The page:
The U.S. Gulf Coast has already felt the lasting effects of extreme weather on public health and infrastructure, and a new study says things could get worse with climate change.
In his new book “The Disaster Profiteers,” Earth Institute professor John Mutter argues that natural disasters are bad for the poor–and can be great for the rich, who often seize resources meant for recovery, when no one is looking.
“Drought affects the economy, water supply, lifestyle, and agricultural productivity. The downstream consequences on humans that are facing these threats, including loss of jobs and daily lifestyle challenges, become overwhelming.”
Climate change has many asking if the days of being able to summit the world’s highest peak are numbered.
A new initiative directed by the Earth Institute’s National Center for Disaster Preparedness at Columbia will focus on protecting children from all types of disasters, starting with a pilot program in two communities in New York and Arkansas.
This spring, students in the Undergraduate Program in Sustainable Development presented innovative solutions to sustainability issues as part of their Capstone Workshop. Their clients ranged from the United States Military Academy at West Point to the Sabin Center for Climate Change Law.
Recent research suggests that Sandy may have been much more likely than previously believed.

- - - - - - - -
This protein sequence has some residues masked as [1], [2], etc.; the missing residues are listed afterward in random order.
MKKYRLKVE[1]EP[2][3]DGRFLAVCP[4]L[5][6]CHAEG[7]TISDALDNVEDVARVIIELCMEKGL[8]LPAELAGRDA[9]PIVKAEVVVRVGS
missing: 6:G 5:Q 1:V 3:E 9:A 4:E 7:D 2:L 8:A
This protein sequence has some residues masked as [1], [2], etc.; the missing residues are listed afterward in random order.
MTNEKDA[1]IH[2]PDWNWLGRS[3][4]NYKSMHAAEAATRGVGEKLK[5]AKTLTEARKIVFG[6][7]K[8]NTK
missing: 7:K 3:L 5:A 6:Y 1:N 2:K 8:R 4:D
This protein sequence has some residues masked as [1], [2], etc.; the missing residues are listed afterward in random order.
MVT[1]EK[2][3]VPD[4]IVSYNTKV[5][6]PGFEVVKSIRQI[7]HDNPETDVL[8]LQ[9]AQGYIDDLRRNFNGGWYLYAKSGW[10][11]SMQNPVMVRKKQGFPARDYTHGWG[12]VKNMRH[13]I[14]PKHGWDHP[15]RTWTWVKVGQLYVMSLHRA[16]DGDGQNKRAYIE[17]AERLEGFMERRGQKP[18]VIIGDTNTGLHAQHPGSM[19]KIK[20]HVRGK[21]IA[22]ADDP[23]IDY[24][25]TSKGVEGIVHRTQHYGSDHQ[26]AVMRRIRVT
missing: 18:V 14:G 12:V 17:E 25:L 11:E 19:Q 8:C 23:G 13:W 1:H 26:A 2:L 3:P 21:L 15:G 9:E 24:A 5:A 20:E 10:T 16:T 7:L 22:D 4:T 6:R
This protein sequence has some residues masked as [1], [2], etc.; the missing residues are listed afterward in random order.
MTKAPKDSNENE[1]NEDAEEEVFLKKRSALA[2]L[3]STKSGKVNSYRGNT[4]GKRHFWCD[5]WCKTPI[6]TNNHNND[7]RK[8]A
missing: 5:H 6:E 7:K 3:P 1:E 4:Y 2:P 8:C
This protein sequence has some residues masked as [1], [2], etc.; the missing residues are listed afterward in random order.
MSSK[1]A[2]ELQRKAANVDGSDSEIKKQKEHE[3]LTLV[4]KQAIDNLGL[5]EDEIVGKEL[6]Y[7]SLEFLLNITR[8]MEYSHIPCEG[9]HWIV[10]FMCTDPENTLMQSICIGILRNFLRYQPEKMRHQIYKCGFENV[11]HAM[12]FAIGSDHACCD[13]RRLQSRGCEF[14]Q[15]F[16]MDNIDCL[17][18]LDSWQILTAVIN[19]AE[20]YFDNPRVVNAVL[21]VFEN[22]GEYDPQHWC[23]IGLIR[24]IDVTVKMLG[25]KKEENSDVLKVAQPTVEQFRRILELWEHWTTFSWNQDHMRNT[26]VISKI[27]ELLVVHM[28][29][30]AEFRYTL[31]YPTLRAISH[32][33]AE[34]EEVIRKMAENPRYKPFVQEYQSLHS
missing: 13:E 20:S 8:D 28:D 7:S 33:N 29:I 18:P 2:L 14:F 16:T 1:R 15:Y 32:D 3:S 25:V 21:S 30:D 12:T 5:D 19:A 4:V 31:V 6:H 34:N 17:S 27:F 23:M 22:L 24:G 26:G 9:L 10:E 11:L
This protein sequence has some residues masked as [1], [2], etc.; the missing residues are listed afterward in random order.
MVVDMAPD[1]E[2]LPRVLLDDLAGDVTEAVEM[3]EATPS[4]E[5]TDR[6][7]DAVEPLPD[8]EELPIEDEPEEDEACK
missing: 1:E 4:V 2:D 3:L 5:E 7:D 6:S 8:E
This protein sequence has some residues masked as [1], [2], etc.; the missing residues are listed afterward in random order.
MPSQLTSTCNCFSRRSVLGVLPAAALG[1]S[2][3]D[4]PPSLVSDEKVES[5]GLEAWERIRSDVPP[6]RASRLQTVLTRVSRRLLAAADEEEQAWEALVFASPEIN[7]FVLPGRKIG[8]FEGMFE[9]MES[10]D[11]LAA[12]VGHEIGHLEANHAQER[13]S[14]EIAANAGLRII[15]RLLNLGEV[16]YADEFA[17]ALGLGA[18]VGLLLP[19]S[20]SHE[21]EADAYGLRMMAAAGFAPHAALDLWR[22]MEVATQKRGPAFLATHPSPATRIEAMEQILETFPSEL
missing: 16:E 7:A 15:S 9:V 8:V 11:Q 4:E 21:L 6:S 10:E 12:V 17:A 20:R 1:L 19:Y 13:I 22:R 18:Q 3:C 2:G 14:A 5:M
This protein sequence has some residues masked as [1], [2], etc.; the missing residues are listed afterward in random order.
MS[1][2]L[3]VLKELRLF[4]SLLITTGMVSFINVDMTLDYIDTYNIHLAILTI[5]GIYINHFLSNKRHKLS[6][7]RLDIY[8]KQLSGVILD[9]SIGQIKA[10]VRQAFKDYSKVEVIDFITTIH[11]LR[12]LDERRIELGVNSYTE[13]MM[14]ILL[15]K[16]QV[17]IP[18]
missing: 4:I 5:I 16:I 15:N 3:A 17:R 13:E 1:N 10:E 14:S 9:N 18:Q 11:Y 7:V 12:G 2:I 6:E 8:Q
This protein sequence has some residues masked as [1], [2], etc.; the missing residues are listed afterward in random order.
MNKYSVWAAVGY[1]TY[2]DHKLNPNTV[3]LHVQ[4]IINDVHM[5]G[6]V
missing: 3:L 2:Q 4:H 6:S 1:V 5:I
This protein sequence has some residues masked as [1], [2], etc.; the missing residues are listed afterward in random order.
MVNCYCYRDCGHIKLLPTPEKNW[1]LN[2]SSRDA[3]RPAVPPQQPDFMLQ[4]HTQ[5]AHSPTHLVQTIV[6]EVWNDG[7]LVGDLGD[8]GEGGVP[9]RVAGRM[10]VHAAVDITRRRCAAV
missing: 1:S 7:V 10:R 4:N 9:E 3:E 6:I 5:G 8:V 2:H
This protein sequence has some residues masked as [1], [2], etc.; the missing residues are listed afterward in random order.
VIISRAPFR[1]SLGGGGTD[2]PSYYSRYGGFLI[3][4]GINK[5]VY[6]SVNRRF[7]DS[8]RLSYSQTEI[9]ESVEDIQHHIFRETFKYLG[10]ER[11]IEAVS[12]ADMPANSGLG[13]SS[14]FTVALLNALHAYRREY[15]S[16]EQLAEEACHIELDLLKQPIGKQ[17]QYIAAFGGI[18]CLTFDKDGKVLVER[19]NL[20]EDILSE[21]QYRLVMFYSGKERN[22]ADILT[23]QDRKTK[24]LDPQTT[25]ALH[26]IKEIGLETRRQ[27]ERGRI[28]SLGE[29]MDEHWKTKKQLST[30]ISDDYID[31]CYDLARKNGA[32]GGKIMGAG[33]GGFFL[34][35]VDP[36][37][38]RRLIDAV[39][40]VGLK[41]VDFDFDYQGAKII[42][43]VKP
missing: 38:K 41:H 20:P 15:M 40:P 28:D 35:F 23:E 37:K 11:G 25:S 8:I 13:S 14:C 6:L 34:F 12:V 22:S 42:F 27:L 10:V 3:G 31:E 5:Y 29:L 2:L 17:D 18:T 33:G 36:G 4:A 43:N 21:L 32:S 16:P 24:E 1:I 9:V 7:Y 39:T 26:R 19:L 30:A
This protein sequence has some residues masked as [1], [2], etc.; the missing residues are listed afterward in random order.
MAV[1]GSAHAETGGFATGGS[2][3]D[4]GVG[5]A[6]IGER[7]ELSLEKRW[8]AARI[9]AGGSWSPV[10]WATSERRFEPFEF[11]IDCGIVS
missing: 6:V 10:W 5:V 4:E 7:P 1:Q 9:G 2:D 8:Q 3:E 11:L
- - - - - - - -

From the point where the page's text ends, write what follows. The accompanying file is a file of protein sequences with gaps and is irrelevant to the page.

We arrived in Kolkata, and filmed by the Hooghly River. While it is no longer the main channel of the Ganges, it is still the Holy Ganges and we saw a funeral procession spreading ashes of a loved one while filming there. Then a 5 hour trip by car, ferry, rickshaw and boat to the Indian Sundarbans. The mangrove forest here is undergoing more erosion and land loss than in Bangladesh, where more river sediments can replenish it. The water here is more saline and the trees are small. A tiger was spotted by another boat, but was gone when we got there.
In the small town of Kolasib, we stayed in Hotel Cloud 9. I had been told since I was a child that I was always off on Cloud 9 and now I was actually here. However, the electricity wasn’t for the first few hours, so showers were cold, but the dinner was hot.
We finished our time in the Sundarbans with a silent boat ride in a tidal creek. The highlight was sets of fresh tiger footprints. We then had a long sail back to Dhaka with only one stop at a village. We then had a whirlwind tour of Old Dhaka with enough shopping to send the students back happy.